The Soviets also have linked their START proposals for reductions in long-range nuclear missiles to cancellation of deployment of the new Pershing and cruise missiles. Because they could reach the Soviet homeland from western Europe, Moscow considers them strategic weapons while Washington does not. It is widely assumed that there can be no START agreement without an INF agreement first.

Reagan reaffirmed that he was sticking to his basic proposals in both negotiations. This includes the "zero option" for medium-range missiles in Europe, which requires dismantlement of about 600 Soviet missiles in return for no deployment of the new U.S. missiles.

There has been pressure here and abroad for the United States to modify that position, which the Soviets have already rejected and which some arms control advocates believe will not lead to an agreement. The U.S. and NATO view is to hold fast until Moscow offers better compromise proposals.

After stressing that he had Reagan's full authority to probe vigorously for any give in the Soviet position, Nitze, under questioning, started to say that the United States was more flexible than its official position. But he caught himself and rephrased his answer.

"There will be give, if the Soviets come forward . . . ," he first said. But then he asked to change that to say "if the Soviet side gives, I'm sure we'll give serious consideration to any serious proposal" Moscow makes.

He said he would not answer a direct question as to whether the United States is locked into its zero solution.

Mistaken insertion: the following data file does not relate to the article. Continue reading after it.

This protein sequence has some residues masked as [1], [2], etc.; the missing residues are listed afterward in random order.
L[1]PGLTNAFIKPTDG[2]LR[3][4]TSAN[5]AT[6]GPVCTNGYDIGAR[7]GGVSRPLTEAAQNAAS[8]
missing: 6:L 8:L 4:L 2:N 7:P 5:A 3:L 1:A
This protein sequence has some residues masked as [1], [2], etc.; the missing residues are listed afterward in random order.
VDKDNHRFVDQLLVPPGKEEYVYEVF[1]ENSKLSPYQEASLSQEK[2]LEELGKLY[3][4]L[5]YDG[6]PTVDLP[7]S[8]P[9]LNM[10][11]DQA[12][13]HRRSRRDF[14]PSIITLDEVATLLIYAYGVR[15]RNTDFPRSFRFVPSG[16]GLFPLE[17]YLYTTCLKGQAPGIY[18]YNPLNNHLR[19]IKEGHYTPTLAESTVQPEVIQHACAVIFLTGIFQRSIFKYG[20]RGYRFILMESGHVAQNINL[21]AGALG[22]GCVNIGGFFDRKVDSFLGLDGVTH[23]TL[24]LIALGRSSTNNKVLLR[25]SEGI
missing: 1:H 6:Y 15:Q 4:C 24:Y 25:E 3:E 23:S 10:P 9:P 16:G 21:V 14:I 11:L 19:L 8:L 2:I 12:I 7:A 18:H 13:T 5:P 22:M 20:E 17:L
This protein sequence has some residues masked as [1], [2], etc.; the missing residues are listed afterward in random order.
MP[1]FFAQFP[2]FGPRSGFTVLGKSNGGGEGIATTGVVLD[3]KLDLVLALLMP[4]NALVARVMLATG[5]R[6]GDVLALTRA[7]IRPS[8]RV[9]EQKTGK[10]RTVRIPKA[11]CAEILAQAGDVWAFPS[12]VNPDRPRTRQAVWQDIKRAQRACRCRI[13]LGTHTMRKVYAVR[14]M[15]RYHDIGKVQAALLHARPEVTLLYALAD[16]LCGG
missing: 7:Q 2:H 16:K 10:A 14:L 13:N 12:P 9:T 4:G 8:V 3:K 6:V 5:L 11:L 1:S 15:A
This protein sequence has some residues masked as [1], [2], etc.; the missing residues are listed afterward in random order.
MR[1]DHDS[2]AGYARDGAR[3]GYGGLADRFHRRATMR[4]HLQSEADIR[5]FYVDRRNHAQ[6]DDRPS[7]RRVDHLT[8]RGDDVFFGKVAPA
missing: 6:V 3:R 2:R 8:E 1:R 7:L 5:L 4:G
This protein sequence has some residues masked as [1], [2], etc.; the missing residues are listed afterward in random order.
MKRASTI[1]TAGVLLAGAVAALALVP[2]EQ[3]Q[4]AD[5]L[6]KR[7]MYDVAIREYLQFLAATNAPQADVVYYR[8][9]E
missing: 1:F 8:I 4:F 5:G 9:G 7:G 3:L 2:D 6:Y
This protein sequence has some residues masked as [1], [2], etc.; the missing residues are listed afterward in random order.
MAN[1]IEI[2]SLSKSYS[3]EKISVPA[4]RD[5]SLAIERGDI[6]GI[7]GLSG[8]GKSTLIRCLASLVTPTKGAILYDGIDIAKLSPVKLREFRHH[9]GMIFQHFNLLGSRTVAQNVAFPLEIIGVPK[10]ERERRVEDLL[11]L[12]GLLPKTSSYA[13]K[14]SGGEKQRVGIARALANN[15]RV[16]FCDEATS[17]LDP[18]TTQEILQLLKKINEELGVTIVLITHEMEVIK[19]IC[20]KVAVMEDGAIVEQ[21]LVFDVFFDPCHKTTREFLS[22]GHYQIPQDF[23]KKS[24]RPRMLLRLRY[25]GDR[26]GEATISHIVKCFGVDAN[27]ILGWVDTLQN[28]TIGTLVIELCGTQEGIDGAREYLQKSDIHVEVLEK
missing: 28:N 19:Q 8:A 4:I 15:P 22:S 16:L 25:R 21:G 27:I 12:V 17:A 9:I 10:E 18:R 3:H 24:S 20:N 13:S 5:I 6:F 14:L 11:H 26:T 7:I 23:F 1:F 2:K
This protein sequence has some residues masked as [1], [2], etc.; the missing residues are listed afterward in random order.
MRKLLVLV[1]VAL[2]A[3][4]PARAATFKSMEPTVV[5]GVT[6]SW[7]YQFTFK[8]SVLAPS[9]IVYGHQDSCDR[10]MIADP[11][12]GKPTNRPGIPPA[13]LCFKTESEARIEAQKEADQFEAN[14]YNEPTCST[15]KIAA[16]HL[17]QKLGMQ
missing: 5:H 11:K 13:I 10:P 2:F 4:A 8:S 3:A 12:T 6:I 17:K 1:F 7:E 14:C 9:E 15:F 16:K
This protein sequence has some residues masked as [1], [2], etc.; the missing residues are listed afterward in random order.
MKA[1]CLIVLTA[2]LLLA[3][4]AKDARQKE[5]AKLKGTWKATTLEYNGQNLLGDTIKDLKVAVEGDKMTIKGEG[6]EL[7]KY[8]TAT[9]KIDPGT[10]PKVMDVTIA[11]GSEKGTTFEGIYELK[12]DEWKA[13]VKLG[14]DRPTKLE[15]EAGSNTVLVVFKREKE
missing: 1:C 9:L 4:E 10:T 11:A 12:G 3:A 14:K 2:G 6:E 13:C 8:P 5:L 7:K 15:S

Nitze's warning to Moscow came in a prepared statement. "So long as Soviet proposals continue to mask a desire for a dangerous military advantage," he said, "so long as Soviet pledges of peace are accompanied, not by cooperation at the negotiating table but by thinly veiled threats against our individual allies, we in the West must adhere" to existing policy.

Nitze, who will stop in Bonn and Brussels to brief allies en route to Geneva, also said he hopes the Soviets "will see the folly of seeking to divide and intimidate our alliance."

Nitze and Rowny also confirmed that Moscow, at various times in the past year, has said that if there is any movement toward actual deployment of the Pershing and cruise missiles in Europe the Soviets would have to "reassess their position" in the START talks.

When the Soviets were asked what that meant, Nitze said, "they said that might well include calling off our talks the INF negotiations , calling off the START talks" and taking other measures. But Nitze added that the threat "doesn't necessarily mean they will do it."

Rowny, saying he remained "guardedly optimistic" about eventual success for the START negotiations, added there is a possibility of an earlier agreement among the superpowers on new "confidence-building measures" to reduce the risk of accidental nuclear war.

He surprised reporters by saying his optimism was due partly to the fact that "one of the things the Soviets admire about this president [Reagan] . . . is his consistency" in not shifting positions from one proposal to another.

The Soviet delegates say, according to Rowny, "We know we can do business with a man who knows what he wants and can stay the course," a phrase that sent moans through the briefing room because it is Reagan's slogan for holding fast to his domestic economic plan.